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60mm vs 105mm VR Macro lenses on a d7000 w/ Ikelite Housing


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#1 Dudster4242

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Posted 10 January 2013 - 02:07 PM

Hello All,

I recently upgraded to a Nikon D7000 and went with an Ikelite Housing (not a perfect build, but the alternative housings are stupid expensive). I am planning a trip to Bonaire in late April so I will be in clear warm water with lots of little critters and fish that I'd like to photograph.

From what I've read the 60mm is going to offer a larger field fo view for the bigger fishes, but the 105 will give me the ability to get some nice bokeh on the little critters that I'll find. I've also read varrying opinions on the autofocus.

I do plan on having an autofocus assist light mounted on top of the housing as well.

I guess my question is, does anyone have any experience with the ikelite ports for these two lenses? I plan on renting the lenses so its no big deal either way, but I'd rather not buy uncessary ports - anyone used a single port for both of these lenses and had good results?

I should also note I already plan on using a tokina 10-17mm with a dome port for the wide angle shots, so I'm covered there.

Thanks for the replies in advance.

#2 JimSwims

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Posted 10 January 2013 - 02:34 PM

Eventually you'll want both macro lens as each has it strong points and specificities. I would recommend starting with the 60mm as it the more flexible
of the two; able to focus closer and has more working space for lighting. An inexpensive add-on for the 60mm is a Woodys Diopter to quickly add
some more magnification or working space when needed. The 60mm is a f2.8 lens so you can get some lovely bokeh with the aperture wide. I'd
also recommend getting the newer AF-S version unless you want to use it with a teleconverter then you'll want the older D lens.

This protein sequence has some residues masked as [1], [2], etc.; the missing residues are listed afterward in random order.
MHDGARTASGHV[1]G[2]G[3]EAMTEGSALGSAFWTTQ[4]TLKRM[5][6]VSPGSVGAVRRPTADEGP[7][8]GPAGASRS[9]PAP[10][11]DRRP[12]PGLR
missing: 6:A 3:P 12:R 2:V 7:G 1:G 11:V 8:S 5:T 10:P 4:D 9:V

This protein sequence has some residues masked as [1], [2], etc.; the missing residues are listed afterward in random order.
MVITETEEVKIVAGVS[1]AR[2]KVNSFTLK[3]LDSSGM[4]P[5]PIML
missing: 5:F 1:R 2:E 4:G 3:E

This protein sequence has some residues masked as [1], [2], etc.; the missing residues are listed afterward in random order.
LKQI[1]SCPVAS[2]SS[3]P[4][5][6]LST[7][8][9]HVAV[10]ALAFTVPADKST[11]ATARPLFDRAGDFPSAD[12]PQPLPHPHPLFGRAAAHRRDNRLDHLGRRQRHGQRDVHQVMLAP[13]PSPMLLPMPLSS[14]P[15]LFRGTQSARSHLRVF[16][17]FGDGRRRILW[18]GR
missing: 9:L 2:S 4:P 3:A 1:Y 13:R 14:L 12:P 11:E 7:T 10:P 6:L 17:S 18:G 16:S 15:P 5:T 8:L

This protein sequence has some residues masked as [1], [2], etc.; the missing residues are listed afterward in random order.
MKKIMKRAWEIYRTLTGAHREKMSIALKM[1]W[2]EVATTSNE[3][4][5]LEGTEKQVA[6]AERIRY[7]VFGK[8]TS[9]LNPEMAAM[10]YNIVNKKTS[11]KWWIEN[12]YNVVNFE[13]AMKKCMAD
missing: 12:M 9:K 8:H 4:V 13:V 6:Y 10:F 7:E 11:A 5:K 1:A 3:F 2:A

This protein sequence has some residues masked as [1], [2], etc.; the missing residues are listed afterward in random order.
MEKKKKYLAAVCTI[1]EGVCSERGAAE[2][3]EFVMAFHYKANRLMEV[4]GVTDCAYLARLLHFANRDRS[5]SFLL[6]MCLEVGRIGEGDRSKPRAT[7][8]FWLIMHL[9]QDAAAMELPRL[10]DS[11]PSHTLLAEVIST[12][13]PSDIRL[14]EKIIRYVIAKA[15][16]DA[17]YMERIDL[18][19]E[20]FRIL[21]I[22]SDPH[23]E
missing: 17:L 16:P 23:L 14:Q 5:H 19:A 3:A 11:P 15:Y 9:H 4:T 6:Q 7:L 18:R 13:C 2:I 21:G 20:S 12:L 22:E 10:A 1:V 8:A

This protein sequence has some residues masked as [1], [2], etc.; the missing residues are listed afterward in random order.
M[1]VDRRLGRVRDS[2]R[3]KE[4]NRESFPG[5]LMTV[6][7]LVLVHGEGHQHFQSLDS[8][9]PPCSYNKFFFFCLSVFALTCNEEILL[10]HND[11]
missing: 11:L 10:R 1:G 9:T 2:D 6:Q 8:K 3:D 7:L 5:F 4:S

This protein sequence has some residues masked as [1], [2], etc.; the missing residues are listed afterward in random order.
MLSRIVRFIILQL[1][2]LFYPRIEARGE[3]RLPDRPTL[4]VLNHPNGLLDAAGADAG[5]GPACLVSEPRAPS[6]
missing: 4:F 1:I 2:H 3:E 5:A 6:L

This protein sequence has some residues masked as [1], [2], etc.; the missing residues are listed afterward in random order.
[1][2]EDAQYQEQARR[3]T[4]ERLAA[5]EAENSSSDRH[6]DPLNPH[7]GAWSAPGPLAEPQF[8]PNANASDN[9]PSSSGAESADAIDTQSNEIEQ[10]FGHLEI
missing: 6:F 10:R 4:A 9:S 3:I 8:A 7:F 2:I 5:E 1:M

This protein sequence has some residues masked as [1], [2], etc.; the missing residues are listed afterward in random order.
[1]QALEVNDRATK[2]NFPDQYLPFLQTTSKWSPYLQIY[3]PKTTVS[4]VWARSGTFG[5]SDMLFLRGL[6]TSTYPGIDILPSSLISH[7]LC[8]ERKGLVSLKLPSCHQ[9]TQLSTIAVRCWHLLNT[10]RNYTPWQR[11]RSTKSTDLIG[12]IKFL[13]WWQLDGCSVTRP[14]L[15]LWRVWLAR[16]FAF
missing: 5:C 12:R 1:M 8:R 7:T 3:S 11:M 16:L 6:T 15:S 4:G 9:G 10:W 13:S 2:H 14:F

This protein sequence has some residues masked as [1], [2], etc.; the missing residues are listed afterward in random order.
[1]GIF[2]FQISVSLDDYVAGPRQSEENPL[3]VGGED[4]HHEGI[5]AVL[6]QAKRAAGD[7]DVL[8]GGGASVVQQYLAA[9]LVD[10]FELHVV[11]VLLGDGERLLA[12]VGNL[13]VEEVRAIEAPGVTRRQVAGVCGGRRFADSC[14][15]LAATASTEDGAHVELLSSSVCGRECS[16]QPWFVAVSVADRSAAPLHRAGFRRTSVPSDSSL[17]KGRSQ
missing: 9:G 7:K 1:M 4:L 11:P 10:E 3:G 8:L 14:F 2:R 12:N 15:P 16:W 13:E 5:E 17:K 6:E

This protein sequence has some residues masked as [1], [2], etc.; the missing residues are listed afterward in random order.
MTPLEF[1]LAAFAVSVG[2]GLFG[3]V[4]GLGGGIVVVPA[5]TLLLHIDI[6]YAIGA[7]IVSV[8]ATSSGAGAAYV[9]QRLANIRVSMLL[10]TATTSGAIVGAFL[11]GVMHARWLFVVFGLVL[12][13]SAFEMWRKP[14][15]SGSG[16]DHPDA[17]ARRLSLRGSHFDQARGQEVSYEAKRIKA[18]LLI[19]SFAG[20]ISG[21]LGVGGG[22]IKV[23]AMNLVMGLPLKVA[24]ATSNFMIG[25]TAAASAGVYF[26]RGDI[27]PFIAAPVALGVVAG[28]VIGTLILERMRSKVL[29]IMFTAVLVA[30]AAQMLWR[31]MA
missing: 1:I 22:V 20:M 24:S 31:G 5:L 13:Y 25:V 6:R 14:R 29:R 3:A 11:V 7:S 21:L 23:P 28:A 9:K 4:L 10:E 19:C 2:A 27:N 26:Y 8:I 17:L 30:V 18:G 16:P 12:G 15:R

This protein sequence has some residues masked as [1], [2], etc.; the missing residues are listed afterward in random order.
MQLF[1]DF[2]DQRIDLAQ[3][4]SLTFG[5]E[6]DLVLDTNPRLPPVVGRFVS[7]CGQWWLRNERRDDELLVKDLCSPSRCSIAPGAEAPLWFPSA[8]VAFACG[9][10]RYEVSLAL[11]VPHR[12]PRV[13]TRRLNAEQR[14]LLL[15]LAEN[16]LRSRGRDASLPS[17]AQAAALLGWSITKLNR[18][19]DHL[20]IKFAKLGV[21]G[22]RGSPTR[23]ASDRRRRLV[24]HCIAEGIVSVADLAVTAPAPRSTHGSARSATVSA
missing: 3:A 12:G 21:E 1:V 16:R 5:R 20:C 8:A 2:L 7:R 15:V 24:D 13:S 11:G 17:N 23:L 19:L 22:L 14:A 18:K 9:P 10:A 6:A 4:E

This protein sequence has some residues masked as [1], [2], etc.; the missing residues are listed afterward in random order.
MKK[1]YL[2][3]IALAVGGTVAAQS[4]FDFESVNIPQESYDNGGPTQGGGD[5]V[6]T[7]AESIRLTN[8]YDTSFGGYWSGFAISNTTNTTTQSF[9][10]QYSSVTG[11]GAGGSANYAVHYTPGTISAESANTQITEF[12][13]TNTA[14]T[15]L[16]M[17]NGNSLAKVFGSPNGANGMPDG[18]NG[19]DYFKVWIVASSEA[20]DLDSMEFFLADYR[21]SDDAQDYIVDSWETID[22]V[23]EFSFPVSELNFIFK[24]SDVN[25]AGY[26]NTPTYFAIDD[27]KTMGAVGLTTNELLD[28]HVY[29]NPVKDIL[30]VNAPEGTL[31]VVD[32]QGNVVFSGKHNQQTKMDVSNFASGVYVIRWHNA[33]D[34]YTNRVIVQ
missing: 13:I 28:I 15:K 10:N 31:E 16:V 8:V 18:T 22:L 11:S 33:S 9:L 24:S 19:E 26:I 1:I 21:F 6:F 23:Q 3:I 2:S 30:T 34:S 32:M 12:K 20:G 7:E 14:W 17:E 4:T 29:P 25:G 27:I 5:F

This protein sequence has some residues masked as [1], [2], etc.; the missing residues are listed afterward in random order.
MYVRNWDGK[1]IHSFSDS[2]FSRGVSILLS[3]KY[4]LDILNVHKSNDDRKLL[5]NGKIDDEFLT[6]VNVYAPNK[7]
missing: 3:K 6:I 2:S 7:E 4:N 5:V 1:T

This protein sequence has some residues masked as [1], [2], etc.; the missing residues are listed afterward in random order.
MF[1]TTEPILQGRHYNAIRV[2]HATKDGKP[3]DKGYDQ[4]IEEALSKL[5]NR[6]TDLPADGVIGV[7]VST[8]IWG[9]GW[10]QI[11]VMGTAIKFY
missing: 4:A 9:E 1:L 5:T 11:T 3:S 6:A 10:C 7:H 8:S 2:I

Examples of 60mm images.

As for ports, Ikelite has a comprehensive Chart for once you work out which lens you are getting.

Cheers,
Jim.

My photostream on Flickr My gallery on Redbubble

D90 in Nexus; 60mm, Woody's Diopter, 105mm, SubSee +5 & +10 magnifiers, 10-17mm, Kenko 1.4 TC, 10-24mm, 18-55mm & Inon Z240 strobes.


#3 KirkD

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Posted 10 January 2013 - 02:38 PM

I would recommend the 60mm macro as the first lens, then add the 105 later. I concur with above comment

#4 Aussiebyron

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Posted 11 January 2013 - 03:00 AM

I too concur with the above statements about getting the 60mm Macro first. I prefer the older AF-D 60mm as its about $150 cheaper and you can use a Teleconverter like the Kenko pro 3000 1.4x. (I prefer to use the 60mm and the TC for my macro)

Have you consider the Ikelite modular system for ports? Cost more than a dedicated port for each lense but the front port is made out of glass which the other are not and you can add port extension for different lenses down the track.

Regards Mark
Nikon D7000 with Aquatica housing called "Deedee", Tokina 10-17,Nikkor 60mm, Nikkor 105mm, Sigma 17-70, Ikelite DS161

http://www.flickr.co...s/22898788@N04/

#5 johnspierce

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Posted 11 January 2013 - 06:37 AM

I will echo what Mark has said. Even though the 105mm gives you a bit more length than the 60+1.4 TC at 84mm, the 60+TC is much faster at acquiring focus. Couple that with a +5 or +10 diopter and you can catch some tiny, tiny critters.

Start the 60mm and try to find the older AF-D like Mark says.

JP
Nikon D7000 | Aquatica Housing | Inon Z-240